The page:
When you lose a game like that and first place with it, you feel upset, very upset. I shut the clubhouse door to give the players a cooling-out period. I told the clubhouse guard that nobody was to be allowed in until I gave the O.K.—and by that I meant the press. You have to do that or else you or one of your players might pop off to the press about the umpires. Vice-President Humphrey was at the game that day, and he had gone down to congratulate the Twins on their win. He decided that he would also like to pay a visit to our clubhouse and sent a man ahead to clear the way. The advance man was told, "Nobody is allowed into the clubhouse, and that means nobody!"

I never heard a word about it until I picked up the afternoon papers the next day and there was a story saying that Eddie Stanky had snubbed the Vice-President of the United States. Beautiful! Does anyone think that a manager of a big-league baseball team is stupid enough to refuse entry to the Vice-President of the country? All I wanted kept out was the press until my players had cooled off. After I read the story I sent Mr. Humphrey a wire of explanation and apology. But everybody read in the papers that I had snubbed the Vice-President.

Only a couple of days before I took that rotten rap, Joe Sparma of Detroit said that I fined my pitchers for not hitting batters on other teams. He also said that he'd like to throw a ball at me in the dugout and hit me. I gather that for some reason Sparma does not like me. I don't suppose it could possibly be because when he was brushing back our hitters in a game last year one of our pitchers. Bruce Howard, took offense and brushed Sparma back, could it? Sparma is one of those pitchers with the reputation: "Stay close to him and you'll beat him." He tends to weaken when games get tough. He did it once against us already this year. Detroit can have all the super pitching coaches in the world like Johnny Sain to help the staff, but I don't know how much Sain can help a guy like Joe Sparma.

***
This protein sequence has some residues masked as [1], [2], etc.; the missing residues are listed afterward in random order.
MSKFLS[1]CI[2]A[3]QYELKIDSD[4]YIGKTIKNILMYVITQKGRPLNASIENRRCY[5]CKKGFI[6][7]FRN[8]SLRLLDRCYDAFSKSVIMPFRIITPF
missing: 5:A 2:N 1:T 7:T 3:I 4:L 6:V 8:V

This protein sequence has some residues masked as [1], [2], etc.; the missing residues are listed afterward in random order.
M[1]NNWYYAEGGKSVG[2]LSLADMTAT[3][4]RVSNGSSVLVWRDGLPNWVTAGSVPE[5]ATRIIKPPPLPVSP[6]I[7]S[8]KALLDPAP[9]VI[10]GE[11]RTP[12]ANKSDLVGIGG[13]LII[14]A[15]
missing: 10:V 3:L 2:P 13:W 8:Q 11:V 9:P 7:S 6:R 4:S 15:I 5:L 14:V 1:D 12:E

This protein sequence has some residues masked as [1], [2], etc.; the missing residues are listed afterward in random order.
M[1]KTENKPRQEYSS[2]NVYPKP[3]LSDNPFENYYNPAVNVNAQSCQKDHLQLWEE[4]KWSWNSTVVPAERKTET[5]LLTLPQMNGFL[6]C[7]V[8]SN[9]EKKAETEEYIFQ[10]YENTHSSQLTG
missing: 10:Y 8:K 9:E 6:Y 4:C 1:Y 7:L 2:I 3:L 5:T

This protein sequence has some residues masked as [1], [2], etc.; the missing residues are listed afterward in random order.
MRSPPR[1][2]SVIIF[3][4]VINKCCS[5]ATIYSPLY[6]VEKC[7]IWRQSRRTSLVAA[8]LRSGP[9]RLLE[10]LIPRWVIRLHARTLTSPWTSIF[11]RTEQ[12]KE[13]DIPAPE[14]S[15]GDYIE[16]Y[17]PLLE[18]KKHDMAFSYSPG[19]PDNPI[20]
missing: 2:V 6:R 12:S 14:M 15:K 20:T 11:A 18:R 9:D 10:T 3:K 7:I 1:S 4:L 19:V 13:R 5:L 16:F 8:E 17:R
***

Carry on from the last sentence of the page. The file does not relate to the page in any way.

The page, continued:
Detroit should be 10 games in front now. They were the best team I saw in spring training. They have Denny McLain, who has won 16 games, and Earl Wilson, who has won 16, and even Sparma has won 12. They have a good outfield, and they have the best defensive infield and catcher in the league. To me Bill Freehan is their most valuable player. But they haven't got my Hoyt Wilhelm and Don McMahon, Bob Locker or Wilbur Wood. It eats away at a team like Detroit when those big hitters of theirs with more than 20 homers apiece last year see a 44-year-old man like Wilhelm or a 37-year-old like McMahon come in from the bullpen and choke off those big bats. They hate to lose to my "dull" ball club, with its team batting average of .230, but they know that we hang tough and that we sneak out of town with a little bag of victories. So far we have played 46 games that have been decided by one run and we've won 30 of them, and I'll take that percentage any time. So will my players. They know how to play this game from the neck up, and more pennants are won from the neck up than from the neck down. We're better from the neck up than any other team in contention. And these players performed this way before I took over two years ago. This is a tribute to the White Sox minor league system.